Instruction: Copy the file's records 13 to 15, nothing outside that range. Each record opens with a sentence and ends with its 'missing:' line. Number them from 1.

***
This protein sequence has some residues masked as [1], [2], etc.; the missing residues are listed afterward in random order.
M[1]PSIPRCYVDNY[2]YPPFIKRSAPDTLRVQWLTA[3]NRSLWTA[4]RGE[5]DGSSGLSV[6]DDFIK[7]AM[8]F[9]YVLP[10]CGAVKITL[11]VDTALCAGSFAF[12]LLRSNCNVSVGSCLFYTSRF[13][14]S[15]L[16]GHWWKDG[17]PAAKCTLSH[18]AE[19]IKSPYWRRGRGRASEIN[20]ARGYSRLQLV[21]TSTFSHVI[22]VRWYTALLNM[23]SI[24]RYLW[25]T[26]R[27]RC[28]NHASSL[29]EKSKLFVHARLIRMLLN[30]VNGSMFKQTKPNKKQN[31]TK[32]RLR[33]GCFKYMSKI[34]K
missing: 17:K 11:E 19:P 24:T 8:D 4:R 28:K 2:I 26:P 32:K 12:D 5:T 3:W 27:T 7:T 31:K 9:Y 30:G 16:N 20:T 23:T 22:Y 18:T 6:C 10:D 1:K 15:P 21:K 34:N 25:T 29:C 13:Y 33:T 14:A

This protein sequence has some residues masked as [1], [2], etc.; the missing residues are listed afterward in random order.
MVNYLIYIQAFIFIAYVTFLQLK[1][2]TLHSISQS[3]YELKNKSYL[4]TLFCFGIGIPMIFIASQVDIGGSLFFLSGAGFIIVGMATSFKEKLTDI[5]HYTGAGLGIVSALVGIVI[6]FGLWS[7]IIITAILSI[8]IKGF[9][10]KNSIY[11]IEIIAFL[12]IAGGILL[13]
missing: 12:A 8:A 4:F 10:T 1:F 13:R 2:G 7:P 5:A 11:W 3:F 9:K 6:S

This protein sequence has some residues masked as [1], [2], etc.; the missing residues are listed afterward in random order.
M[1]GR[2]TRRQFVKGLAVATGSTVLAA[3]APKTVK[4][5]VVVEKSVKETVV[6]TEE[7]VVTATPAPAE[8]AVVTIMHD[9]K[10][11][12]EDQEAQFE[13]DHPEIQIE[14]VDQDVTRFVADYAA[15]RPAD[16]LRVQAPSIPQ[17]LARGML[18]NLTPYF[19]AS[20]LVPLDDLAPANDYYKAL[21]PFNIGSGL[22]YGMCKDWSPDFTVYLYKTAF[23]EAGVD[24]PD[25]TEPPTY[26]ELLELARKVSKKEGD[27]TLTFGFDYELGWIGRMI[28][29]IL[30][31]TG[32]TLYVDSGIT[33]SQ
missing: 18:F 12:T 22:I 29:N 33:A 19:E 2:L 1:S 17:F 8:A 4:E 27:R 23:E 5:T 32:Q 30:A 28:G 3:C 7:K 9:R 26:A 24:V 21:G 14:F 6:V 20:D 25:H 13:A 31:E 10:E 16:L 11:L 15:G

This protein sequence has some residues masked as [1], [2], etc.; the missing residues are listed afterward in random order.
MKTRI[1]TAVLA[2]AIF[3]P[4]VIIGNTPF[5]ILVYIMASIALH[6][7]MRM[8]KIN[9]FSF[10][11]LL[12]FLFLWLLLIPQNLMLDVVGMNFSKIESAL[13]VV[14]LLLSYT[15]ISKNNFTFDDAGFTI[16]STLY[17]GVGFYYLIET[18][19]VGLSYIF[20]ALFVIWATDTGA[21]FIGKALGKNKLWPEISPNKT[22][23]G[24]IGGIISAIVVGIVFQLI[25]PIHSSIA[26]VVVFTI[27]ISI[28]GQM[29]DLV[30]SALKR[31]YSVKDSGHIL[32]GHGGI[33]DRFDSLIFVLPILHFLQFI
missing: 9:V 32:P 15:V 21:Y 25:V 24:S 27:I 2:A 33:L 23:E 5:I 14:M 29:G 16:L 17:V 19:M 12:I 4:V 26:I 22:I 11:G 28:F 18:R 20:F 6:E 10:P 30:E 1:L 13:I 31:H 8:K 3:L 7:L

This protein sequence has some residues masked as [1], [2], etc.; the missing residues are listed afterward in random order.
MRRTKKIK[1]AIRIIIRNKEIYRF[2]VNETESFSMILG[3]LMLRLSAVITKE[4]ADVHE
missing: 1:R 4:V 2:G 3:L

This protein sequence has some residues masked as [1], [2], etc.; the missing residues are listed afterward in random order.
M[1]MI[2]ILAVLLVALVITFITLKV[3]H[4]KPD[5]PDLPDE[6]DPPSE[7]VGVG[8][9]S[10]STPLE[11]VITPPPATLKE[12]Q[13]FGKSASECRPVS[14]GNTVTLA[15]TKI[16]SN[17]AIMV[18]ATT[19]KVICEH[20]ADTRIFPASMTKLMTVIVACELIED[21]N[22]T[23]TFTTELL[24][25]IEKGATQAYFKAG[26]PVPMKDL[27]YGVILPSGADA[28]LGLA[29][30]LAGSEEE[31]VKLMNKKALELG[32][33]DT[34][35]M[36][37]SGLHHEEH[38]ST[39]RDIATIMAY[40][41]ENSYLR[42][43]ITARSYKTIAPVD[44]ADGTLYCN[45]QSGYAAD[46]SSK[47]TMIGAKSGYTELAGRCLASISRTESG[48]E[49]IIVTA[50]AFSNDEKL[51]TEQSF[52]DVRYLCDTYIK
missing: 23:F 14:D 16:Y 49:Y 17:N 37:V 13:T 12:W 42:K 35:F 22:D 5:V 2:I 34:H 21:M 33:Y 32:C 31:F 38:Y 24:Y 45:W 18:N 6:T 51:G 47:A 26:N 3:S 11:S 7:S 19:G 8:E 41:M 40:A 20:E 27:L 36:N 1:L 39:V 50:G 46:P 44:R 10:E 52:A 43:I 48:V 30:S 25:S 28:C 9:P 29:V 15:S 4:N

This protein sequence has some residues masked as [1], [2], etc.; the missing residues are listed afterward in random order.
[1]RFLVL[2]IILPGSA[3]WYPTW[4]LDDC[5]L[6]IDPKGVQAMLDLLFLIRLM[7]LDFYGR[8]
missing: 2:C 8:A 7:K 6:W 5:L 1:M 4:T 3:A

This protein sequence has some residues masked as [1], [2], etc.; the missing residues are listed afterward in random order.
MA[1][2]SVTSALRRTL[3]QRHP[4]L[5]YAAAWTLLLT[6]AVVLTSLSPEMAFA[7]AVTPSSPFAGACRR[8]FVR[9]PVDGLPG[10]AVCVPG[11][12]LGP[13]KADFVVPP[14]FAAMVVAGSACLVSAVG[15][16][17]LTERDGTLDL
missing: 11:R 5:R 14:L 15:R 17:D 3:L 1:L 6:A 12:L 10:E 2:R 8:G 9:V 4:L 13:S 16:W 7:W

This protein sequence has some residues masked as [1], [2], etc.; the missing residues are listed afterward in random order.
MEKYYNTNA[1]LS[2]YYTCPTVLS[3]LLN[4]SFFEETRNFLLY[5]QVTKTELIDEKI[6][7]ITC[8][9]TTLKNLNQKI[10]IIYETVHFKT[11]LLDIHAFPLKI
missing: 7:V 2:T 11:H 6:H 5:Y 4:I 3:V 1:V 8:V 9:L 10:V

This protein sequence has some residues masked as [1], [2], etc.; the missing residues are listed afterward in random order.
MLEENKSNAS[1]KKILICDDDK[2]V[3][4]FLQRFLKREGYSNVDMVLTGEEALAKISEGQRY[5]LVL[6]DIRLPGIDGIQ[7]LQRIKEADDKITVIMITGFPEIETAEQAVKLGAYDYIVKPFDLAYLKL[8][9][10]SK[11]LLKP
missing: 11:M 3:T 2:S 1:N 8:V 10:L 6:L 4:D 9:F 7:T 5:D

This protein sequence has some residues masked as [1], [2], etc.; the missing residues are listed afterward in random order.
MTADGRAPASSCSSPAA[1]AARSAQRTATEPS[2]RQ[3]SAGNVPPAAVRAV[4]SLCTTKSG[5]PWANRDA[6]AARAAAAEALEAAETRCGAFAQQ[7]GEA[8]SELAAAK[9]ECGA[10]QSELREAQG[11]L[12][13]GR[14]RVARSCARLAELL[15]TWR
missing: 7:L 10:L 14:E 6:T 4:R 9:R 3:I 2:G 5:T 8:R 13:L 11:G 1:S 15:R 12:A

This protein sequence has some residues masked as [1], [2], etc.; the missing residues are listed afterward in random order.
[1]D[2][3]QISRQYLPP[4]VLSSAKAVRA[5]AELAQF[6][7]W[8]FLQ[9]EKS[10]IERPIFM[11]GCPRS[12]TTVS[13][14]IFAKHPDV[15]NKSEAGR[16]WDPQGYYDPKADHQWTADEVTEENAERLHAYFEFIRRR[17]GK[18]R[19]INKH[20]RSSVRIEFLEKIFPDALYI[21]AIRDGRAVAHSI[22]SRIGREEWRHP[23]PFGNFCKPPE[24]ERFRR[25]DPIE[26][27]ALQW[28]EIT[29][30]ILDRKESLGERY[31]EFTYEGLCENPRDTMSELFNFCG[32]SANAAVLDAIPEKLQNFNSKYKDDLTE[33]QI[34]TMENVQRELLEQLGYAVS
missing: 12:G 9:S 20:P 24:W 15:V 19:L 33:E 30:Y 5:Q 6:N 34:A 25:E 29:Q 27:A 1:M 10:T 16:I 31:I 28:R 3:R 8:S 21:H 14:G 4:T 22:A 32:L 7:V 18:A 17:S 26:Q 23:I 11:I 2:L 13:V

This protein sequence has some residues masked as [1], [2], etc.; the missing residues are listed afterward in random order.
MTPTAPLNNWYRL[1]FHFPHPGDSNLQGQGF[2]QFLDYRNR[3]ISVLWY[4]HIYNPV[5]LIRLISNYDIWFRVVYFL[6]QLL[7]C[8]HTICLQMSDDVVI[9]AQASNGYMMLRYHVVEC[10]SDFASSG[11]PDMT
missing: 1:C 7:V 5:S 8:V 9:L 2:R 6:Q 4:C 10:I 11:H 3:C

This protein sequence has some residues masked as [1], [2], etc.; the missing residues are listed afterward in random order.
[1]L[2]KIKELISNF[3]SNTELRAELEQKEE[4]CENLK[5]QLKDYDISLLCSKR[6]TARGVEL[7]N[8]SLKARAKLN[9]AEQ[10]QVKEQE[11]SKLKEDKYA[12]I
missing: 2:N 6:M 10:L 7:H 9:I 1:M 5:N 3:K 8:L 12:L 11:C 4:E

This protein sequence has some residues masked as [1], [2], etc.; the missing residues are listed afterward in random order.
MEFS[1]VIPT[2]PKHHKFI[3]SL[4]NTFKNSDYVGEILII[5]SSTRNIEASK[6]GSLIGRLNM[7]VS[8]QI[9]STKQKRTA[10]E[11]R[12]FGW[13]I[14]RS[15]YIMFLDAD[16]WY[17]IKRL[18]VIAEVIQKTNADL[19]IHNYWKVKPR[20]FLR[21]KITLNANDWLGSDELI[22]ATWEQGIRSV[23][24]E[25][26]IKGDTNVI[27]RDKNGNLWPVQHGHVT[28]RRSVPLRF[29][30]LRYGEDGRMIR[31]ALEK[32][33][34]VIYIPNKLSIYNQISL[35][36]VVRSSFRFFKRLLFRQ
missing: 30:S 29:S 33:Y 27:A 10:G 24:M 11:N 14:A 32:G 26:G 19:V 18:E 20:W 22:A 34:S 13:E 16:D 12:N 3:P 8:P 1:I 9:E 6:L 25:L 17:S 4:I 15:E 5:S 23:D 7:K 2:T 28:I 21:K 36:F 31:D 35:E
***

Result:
This protein sequence has some residues masked as [1], [2], etc.; the missing residues are listed afterward in random order.
MTPTAPLNNWYRL[1]FHFPHPGDSNLQGQGF[2]QFLDYRNR[3]ISVLWY[4]HIYNPV[5]LIRLISNYDIWFRVVYFL[6]QLL[7]C[8]HTICLQMSDDVVI[9]AQASNGYMMLRYHVVEC[10]SDFASSG[11]PDMT
missing: 1:C 7:V 5:S 8:V 9:L 2:R 6:Q 4:C 10:I 11:H 3:C

This protein sequence has some residues masked as [1], [2], etc.; the missing residues are listed afterward in random order.
[1]L[2]KIKELISNF[3]SNTELRAELEQKEE[4]CENLK[5]QLKDYDISLLCSKR[6]TARGVEL[7]N[8]SLKARAKLN[9]AEQ[10]QVKEQE[11]SKLKEDKYA[12]I
missing: 2:N 6:M 10:L 7:H 9:I 1:M 5:N 3:K 8:L 12:L 11:C 4:E

This protein sequence has some residues masked as [1], [2], etc.; the missing residues are listed afterward in random order.
MEFS[1]VIPT[2]PKHHKFI[3]SL[4]NTFKNSDYVGEILII[5]SSTRNIEASK[6]GSLIGRLNM[7]VS[8]QI[9]STKQKRTA[10]E[11]R[12]FGW[13]I[14]RS[15]YIMFLDAD[16]WY[17]IKRL[18]VIAEVIQKTNADL[19]IHNYWKVKPR[20]FLR[21]KITLNANDWLGSDELI[22]ATWEQGIRSV[23][24]E[25][26]IKGDTNVI[27]RDKNGNLWPVQHGHVT[28]RRSVPLRF[29][30]LRYGEDGRMIR[31]ALEK[32][33][34]VIYIPNKLSIYNQISL[35][36]VVRSSFRFFKRLLFRQ
missing: 30:S 29:S 33:Y 27:A 10:G 24:M 11:N 14:A 32:G 26:G 19:V 18:E 20:W 22:A 34:S 13:E 16:D 12:N 3:P 8:P 1:I 9:E 6:L 25:L 17:S 4:I 15:E 5:S 23:D 7:K 2:T 28:I 21:K 36:F 31:D 35:E